Curious, the impact of Goody Cole upon the town of Hampton did transcend her mortal existence. Motivated, perhaps, by a sort of “sins-of-the-fathers” ancestral guilt, a group of concerned citizens in 1937 formed an organization with the unlikely name of “The Society in Hampton for the Apprehension of Those Falsely Accusing Eunice ‘Goody’ Cole of Having Had Familiarity With the Devil.” Obviously, those who were originally responsible for the persecution of the unfortunate woman were not available to answer for their indiscretion. While posthumous retribution clearly was not feasible, exoneration was. Thus, on February 17, 1938, two hundred and ninety-eight years after the arrival of the Coles in Hampton, the Society contacted Judge John W. Perkins with a strange request. This was the year of the Hampton Tercentenary and Judge Perkins was its chairman. The member proposed that at some point during the upcoming observances, Eunice Cole be formally exonerated of all charges of witchcraft and reinstated as a citizen in good standing of Hampton.

Accordingly, at the 300th Annual Town Meeting on March 8 [1938], the following motion was made and unanimously carried:

“Resolved: that we, the citizens of the town of Hampton in town meeting assembled do hereby declare that we believe that Eunice (Goody) Cole was unjustly accused of witchcraft and of familiarity with the devil in the 17th century, and we do hereby restore that said Eunice (Goody) Cole her rightful place as a citizen of the town of Hampton.”

At two o’clock on the afternoon of Thursday, August 25, the ceremony, which received national news coverage, took place at Hampton Beach. In a setting more accustomed to boardwalk glitter and sun-tawny bathers, certified copies of the original incriminating documents were publicly burned. The ashes, together with soil from Goody Cole’s last home and reputed final resting place, were placed in a canister and now repose in a section of Hampton’s Tuck Memorial Museum devoted to the Cole memorabilia.

Does the spirit of Eunice Cole, wherever it may be, rest at ease now that her status as a witch has been officially repudiated? Perhaps — then again, perhaps not. Stories persist of an elderly lady clad in the garments of a long-gone era, who is seen from time to time in that part of town originally settled in the early 1600’s. Kindly citizens who have offered this stranger cooling drinks on hot, humid days tell of here inquiring as to the whereabouts of certain Hampton families who today exist only on the yellowing pages of genealogies.

During the summer of 1955, a housewife living in the area of the Winnacunnet Plantation invited a little old lady into her home for lemonade. Her guest expressed indignation at not being able to locate the memorial to Good Cole that was supposed to have been erected on the old village green.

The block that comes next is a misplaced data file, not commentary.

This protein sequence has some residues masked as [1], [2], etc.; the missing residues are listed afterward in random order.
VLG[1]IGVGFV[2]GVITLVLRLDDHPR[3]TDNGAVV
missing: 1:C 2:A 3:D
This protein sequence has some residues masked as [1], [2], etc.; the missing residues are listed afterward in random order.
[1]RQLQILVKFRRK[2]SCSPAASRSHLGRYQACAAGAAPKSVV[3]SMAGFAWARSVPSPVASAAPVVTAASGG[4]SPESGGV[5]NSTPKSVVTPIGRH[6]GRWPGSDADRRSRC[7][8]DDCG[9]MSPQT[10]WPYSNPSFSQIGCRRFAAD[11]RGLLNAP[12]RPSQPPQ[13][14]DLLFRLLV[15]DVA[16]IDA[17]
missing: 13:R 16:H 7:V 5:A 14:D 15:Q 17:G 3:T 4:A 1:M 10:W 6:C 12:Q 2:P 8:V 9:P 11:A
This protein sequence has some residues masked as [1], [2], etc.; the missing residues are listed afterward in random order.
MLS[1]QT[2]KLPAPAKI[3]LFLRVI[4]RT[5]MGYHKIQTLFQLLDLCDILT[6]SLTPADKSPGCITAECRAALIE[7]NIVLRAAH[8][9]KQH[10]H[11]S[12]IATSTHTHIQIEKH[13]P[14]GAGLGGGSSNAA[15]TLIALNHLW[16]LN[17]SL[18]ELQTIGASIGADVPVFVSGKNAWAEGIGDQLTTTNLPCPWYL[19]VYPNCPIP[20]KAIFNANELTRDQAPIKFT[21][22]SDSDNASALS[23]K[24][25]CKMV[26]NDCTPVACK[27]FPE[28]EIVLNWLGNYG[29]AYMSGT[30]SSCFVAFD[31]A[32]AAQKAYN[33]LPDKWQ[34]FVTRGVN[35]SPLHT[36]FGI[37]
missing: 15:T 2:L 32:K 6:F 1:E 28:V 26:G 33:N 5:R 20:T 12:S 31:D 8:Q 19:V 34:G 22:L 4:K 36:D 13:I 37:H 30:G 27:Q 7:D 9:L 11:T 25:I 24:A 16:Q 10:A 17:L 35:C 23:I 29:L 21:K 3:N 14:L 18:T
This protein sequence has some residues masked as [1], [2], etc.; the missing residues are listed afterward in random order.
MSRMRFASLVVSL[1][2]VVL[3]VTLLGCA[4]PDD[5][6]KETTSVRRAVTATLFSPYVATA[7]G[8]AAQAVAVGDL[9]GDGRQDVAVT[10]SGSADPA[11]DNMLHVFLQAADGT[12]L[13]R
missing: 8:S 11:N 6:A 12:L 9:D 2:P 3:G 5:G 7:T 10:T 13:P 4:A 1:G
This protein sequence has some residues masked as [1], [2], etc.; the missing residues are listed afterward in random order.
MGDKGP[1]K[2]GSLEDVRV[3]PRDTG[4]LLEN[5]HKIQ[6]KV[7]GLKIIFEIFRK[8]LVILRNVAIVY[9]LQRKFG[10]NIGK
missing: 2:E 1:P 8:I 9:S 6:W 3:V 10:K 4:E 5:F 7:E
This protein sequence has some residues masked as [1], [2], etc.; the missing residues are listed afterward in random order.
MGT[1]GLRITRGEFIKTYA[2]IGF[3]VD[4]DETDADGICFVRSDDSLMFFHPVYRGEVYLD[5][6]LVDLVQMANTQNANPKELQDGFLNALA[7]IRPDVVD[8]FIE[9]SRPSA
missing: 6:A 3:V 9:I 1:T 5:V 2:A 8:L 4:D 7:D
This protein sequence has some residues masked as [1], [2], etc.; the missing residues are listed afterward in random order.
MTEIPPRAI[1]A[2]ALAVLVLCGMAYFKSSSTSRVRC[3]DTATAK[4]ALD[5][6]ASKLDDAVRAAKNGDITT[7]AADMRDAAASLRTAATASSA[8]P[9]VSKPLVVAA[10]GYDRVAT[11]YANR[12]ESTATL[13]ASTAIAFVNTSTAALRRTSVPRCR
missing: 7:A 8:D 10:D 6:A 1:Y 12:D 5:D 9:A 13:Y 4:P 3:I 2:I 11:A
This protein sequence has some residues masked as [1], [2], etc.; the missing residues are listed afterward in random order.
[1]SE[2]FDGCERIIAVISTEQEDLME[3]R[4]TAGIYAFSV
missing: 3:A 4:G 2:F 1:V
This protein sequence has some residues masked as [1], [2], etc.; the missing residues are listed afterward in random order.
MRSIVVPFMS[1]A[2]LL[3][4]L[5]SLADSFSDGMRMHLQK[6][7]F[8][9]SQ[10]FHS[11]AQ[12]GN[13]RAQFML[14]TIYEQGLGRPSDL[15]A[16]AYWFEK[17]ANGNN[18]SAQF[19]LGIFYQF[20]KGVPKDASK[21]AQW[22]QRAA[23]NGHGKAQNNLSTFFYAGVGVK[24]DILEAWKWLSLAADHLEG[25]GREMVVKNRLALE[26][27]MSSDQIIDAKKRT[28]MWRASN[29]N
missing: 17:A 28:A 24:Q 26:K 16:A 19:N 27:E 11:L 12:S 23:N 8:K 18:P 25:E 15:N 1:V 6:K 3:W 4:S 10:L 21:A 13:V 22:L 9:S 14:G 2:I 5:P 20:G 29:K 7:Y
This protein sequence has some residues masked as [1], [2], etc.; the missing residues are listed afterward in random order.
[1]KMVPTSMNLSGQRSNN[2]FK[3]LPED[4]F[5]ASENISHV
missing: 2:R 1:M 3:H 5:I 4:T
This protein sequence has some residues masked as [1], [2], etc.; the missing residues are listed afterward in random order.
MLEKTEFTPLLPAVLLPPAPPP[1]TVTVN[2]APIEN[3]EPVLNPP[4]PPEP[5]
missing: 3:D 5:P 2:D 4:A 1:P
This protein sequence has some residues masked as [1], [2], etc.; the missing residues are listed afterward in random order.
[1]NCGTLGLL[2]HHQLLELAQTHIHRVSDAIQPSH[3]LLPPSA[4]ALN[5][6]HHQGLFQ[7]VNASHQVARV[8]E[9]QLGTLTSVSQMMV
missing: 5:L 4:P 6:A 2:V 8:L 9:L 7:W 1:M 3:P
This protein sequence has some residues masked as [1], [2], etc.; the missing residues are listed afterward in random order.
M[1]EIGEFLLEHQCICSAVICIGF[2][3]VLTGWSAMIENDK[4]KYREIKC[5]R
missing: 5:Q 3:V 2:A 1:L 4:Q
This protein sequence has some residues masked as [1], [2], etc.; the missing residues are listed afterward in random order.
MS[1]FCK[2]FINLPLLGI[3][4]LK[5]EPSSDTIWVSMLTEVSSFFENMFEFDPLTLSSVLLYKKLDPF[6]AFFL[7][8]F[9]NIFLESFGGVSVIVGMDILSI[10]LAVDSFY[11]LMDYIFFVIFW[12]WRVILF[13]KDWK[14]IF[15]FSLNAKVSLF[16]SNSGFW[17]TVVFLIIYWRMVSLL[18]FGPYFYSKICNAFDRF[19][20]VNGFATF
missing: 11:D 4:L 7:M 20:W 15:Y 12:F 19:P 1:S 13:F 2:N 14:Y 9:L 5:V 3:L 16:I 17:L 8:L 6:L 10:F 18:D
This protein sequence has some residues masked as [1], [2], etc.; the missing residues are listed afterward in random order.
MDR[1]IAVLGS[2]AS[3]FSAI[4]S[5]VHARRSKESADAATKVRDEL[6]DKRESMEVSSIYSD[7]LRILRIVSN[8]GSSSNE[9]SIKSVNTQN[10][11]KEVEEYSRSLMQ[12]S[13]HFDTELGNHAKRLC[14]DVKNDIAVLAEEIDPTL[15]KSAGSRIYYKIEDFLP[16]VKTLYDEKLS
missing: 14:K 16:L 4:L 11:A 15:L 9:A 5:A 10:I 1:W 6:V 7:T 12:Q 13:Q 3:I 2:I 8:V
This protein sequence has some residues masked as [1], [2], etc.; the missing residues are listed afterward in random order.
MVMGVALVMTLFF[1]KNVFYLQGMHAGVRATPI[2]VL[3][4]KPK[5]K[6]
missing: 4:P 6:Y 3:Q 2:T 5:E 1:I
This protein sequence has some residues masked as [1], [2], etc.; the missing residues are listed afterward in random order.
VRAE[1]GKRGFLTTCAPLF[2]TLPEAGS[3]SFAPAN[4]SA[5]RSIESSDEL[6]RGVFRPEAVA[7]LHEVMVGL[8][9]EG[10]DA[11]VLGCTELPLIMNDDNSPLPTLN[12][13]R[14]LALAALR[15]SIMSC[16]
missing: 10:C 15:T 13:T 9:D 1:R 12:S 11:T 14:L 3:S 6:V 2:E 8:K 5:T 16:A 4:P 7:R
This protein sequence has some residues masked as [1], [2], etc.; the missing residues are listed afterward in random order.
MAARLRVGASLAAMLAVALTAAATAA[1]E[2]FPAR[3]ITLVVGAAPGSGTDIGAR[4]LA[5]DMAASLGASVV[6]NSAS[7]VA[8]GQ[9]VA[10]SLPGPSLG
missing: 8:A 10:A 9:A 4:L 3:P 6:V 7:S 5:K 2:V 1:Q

“I’ve hunted and hunted but I can’t find it,” the elderly woman claimed.

Upon being informed that such a memorial was still in the offing, she abruptly left the house, exiting through a closed screen door.

One of the more credible cases involves a police officer who slowed his cruiser to advise an aged woman to exercise caution in walking the road about the old section of town due to the absence of sidewalks.

“I guess I’ll get along all right,” he was told. “I’ve been walking along these roads for hundreds of years.”

The possible implications of her statement did not dawn upon the officer until some time later.

Some say Goody’s ghost still stalks this village green.

Does Goody Cole still stalk the streets of the town she helped to settle, the town that treated her so cruelly while she lived? One might poetically suppose so. While present-day Hamptonians freely acknowledge that the charges brought against Eunice Cole were preposterous, viewed in hindsight, they have yet to actually memorialize her in granite and bronze as proposed in 1938. Perhaps her spirit is only partially assuaged. It may be this is why she is most frequently sighted in the area of the old village green where perimetrical stones commemorate the founding families of Hampton and where a plaque on one of them gives the name of Cole and the year 1640. It is here that the Goody Cole memorial was to be erected.

With the 350th anniversary of the town of Hampton a scant 16 years away, it might be well to seriously consider initiating a push to raise the funds necessary for the erection of a suitable memorial to Eunice “Goody” Cole, the Hampton witch. Considering the fact that she was most likely born even before Shakespeare began writing his plays, she deserves a little peace and quiet. In pace requiescat.

[Note: A memorial stone WAS erected in 1963, but it was unmarked and few knew about it.]

Eunice (Goody) Cole falsely accused of witchcraft and returned to citizenship on Thursday, Auagust 25, 1938.

Ashes from burned certified copies of official documents relating to the false accusations against EUNICE (GOODY) COLE, together with soil from the reputed last resting places and from the site of the home of EUNICE (GOODY) COLE, be gathered and placed in this cannister.